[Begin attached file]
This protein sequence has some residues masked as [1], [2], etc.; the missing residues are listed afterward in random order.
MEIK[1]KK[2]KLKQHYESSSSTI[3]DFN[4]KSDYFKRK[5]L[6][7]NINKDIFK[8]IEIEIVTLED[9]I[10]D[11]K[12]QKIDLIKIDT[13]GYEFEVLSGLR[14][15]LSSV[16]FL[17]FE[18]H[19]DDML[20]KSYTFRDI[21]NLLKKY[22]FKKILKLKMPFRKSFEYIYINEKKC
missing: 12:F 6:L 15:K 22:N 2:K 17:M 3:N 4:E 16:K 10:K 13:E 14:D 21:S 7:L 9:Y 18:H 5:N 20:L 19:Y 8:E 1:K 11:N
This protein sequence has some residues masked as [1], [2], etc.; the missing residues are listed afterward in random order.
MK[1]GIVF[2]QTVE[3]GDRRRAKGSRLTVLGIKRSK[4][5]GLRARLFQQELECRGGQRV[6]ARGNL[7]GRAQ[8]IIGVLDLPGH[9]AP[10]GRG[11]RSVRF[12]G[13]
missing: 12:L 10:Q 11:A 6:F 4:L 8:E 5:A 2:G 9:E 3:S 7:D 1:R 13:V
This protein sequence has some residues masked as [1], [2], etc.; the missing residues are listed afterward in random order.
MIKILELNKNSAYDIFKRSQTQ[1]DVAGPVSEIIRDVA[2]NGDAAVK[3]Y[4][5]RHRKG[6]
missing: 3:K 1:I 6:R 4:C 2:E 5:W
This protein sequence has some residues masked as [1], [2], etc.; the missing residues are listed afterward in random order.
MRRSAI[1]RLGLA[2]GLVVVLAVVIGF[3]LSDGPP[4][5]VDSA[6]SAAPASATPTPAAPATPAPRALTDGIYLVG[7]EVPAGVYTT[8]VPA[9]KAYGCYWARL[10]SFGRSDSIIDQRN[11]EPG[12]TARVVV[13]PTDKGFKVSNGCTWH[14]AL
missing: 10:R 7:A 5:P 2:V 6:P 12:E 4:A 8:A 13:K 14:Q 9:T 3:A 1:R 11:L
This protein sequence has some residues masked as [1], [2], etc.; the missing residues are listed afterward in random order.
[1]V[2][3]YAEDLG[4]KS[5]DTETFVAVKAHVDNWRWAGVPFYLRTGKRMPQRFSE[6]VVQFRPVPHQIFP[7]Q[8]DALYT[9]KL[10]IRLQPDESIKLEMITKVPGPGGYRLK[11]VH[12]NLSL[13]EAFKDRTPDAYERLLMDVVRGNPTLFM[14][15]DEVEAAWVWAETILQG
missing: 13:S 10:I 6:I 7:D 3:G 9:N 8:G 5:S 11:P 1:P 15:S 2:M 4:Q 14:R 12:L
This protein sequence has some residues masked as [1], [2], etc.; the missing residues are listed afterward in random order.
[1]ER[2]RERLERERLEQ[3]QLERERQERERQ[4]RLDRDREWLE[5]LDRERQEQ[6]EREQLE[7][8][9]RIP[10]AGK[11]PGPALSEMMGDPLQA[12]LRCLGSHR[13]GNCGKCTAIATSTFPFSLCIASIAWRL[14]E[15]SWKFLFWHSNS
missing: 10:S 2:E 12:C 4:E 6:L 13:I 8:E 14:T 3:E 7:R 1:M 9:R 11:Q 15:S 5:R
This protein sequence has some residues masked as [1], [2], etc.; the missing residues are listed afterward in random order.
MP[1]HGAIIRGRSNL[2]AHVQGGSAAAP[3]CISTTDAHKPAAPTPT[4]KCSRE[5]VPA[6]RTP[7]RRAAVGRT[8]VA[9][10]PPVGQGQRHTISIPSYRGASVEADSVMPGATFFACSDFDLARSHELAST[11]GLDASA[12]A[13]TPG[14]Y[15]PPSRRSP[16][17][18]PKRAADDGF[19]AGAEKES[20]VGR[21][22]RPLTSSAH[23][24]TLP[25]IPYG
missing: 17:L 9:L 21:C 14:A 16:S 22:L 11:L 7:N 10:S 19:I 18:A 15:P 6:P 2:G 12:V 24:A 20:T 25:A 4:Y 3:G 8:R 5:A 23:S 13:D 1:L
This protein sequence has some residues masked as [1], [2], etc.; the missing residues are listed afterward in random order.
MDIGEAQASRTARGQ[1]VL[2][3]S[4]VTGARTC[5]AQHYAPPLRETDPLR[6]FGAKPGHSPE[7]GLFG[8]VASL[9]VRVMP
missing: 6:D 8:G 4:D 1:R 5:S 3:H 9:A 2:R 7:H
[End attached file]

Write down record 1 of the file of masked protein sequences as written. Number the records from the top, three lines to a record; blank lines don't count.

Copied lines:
This protein sequence has some residues masked as [1], [2], etc.; the missing residues are listed afterward in random order.
MEIK[1]KK[2]KLKQHYESSSSTI[3]DFN[4]KSDYFKRK[5]L[6][7]NINKDIFK[8]IEIEIVTLED[9]I[10]D[11]K[12]QKIDLIKIDT[13]GYEFEVLSGLR[14][15]LSSV[16]FL[17]FE[18]H[19]DDML[20]KSYTFRDI[21]NLLKKY[22]FKKILKLKMPFRKSFEYIYINEKKC
missing: 12:F 6:L 15:K 22:N 2:K 17:M 3:N 4:E 16:K 10:K 13:E 14:D 21:S 7:L 9:Y 18:H 5:N 20:L 19:Y 8:E 1:K 11:N